While visiting a friend’s daughter at a children’s hospital in Atlanta, a nurse stopped me as I passed the front desk. A young girl in the oncology ward was dying and her pastor was stuck in traffic. Could I help? I followed her to the patient’s room, passing cartoon murals along the way: Linus, Lucy, Charlie Brown and Snoopy; elephants, giraffes, zebras, and monkeys. The halls seemed thick with dreams; good ones, I hoped.
The lightly dimmed room felt peaceful and warm. A young mother with old-looking eyes greeted me. Her daughter had battled a rare form of leukemia for two years. The doctor felt she would die within a few hours. At the age of six, her memories of life had revolved around poking and prodding; vomiting and immense pain.
I thought of my daughter with pigtails and red tennis shoes. I saw her running to greet me when I came home from work. My mind floated to her swim meets, graduations, and now a student in medical school, as a confident young woman. No parent should out live his or her child. It just didn’t seem natural; and yet, I knew it happened.
She held a tattered doll, bald, and worn. The doll had been through all that she had been through for he always went first. The many injections, the bone marrow tests, the radiation and chemo, her doll always went before she did. I smiled listening to her mother’s description; we laughed when she told of how many times the doll has been through the spin cycle on the washing machine. “But she loves that doll,” her mother said; her voice choking back the tears she wanted to release.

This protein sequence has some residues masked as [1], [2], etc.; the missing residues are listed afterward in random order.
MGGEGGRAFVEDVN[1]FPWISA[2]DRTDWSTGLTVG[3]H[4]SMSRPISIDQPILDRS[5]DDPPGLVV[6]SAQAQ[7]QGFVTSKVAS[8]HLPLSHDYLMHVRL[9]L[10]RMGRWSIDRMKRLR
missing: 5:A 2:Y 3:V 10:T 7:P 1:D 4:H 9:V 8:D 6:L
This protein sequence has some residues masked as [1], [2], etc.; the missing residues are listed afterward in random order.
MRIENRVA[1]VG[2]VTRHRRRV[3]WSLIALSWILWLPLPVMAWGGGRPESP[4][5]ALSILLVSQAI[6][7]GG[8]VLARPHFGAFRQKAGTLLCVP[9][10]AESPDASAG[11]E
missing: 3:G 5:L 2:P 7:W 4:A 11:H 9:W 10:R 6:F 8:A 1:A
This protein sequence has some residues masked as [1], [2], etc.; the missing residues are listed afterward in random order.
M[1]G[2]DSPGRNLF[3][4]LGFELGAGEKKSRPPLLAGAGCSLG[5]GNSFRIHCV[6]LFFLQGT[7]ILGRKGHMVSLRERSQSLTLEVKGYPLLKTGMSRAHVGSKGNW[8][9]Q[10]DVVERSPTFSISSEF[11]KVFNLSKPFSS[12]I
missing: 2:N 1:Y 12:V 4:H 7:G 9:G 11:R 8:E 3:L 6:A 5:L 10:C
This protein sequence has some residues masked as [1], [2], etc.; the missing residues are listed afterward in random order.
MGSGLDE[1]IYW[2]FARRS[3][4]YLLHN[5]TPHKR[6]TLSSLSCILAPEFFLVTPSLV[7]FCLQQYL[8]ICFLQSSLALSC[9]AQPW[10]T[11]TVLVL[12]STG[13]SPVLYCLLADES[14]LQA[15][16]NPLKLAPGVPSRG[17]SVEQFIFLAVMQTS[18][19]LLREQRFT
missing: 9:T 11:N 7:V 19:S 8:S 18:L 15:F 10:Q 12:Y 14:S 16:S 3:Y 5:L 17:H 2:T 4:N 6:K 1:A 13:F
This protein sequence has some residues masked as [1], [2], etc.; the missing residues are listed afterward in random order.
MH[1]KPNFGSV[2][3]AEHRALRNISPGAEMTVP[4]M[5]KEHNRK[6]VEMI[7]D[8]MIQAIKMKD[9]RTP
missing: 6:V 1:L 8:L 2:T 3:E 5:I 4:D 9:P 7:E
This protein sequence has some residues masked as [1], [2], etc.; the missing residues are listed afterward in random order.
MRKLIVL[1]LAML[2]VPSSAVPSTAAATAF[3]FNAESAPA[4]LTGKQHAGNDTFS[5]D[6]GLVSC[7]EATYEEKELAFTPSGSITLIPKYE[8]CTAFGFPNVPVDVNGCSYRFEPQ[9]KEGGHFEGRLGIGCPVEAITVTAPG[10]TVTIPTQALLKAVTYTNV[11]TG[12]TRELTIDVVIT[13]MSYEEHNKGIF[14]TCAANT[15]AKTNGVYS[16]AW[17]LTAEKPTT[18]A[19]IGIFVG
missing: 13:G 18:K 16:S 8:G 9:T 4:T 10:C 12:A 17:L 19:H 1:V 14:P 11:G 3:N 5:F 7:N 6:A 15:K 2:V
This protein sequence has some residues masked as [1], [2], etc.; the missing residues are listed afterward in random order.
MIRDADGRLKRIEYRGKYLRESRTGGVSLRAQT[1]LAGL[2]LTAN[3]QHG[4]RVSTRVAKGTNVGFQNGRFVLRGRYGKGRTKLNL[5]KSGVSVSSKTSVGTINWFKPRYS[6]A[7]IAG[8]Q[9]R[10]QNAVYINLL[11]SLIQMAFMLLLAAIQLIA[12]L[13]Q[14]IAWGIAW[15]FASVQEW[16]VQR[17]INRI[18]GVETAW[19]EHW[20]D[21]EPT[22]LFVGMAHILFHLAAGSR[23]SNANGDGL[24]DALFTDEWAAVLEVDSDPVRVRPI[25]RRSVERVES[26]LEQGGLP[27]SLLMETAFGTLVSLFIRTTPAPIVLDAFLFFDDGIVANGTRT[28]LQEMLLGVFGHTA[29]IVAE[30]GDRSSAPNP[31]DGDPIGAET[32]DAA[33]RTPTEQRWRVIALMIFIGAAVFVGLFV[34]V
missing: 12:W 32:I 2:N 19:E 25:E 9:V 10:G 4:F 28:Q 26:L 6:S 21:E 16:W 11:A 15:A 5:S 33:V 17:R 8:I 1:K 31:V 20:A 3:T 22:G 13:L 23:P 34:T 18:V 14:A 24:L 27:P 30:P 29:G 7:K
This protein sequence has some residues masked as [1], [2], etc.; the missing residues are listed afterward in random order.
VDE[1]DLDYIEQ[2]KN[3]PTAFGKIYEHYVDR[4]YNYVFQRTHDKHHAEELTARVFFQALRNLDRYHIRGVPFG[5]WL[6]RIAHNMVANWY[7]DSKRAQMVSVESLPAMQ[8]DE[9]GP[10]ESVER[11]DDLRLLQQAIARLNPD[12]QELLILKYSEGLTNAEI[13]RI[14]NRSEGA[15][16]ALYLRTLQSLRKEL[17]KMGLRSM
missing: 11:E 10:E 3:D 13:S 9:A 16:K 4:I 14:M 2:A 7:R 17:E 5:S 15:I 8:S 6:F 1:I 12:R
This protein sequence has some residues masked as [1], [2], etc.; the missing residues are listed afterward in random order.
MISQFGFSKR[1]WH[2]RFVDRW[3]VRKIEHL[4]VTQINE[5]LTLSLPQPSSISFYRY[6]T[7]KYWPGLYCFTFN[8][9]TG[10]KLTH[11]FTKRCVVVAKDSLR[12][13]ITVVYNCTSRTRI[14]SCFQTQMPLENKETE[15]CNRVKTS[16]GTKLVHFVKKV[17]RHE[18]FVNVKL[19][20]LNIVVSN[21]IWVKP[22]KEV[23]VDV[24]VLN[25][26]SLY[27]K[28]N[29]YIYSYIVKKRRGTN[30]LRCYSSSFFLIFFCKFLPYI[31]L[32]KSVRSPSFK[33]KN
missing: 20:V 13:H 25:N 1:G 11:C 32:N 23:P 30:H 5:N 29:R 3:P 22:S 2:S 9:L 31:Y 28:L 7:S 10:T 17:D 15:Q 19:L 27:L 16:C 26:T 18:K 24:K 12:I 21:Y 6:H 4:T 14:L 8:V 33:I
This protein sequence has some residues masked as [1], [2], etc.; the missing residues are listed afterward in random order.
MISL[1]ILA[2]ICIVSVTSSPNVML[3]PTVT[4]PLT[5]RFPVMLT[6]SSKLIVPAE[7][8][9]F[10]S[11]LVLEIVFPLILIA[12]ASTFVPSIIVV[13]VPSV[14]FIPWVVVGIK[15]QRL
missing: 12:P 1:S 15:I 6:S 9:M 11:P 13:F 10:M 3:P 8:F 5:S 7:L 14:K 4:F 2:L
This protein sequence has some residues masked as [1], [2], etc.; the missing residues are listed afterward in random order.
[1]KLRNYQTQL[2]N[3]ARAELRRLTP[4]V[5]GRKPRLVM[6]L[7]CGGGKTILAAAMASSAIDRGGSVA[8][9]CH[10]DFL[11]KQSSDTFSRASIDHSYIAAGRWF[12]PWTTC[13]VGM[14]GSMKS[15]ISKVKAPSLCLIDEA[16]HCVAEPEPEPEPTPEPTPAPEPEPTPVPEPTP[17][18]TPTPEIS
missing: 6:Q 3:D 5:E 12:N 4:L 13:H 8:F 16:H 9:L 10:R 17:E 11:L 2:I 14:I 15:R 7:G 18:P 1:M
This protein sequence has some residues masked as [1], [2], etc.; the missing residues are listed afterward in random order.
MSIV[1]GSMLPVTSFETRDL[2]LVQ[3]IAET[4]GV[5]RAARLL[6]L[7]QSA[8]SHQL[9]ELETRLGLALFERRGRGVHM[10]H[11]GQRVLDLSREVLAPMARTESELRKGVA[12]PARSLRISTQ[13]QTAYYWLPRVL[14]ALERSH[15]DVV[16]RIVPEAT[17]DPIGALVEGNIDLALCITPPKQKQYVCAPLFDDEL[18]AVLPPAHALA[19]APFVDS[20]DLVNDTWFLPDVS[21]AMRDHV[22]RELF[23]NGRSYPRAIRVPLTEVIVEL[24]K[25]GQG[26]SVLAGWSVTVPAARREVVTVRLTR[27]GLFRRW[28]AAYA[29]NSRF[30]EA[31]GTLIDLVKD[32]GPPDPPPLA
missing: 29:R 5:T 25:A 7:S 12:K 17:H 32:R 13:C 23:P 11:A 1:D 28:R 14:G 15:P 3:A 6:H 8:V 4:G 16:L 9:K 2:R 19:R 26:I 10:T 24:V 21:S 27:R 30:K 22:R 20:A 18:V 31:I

The little girl’s big brown eyes opened on a face sunken and pale. She had no hair and sores all over her body. Her mom immediately explained who I was and why I would be there until their pastor could come. Slowly, she handed me her doll, “Bless him, please?” Her voice was soft and difficult to understand.
“Of course, ” I answered, lifting the doll into my arms, “What is his name?”
“Jesus,” she replied assuredly.
As hard as I tried, I couldn’t force the lump in my throat down. Her mom began to cry as I prayed over her doll and then her. Sitting beside her bed, I told her as many stories of Jesus as I could, in simple, child-like language, until her eyes slowly shut again. Several nurses came in and out. It wouldn’t be long now. Her pastor arrived just as the gates of Heaven opened for the little girl who held baby Jesus next to her heart.
There are times when being a pastor is difficult; yet, always a privilege. This is one such time. For in the grief of her mother and the precious simplicity of a little girl and her doll, I renewed in my heart the “true” meaning of Christmas.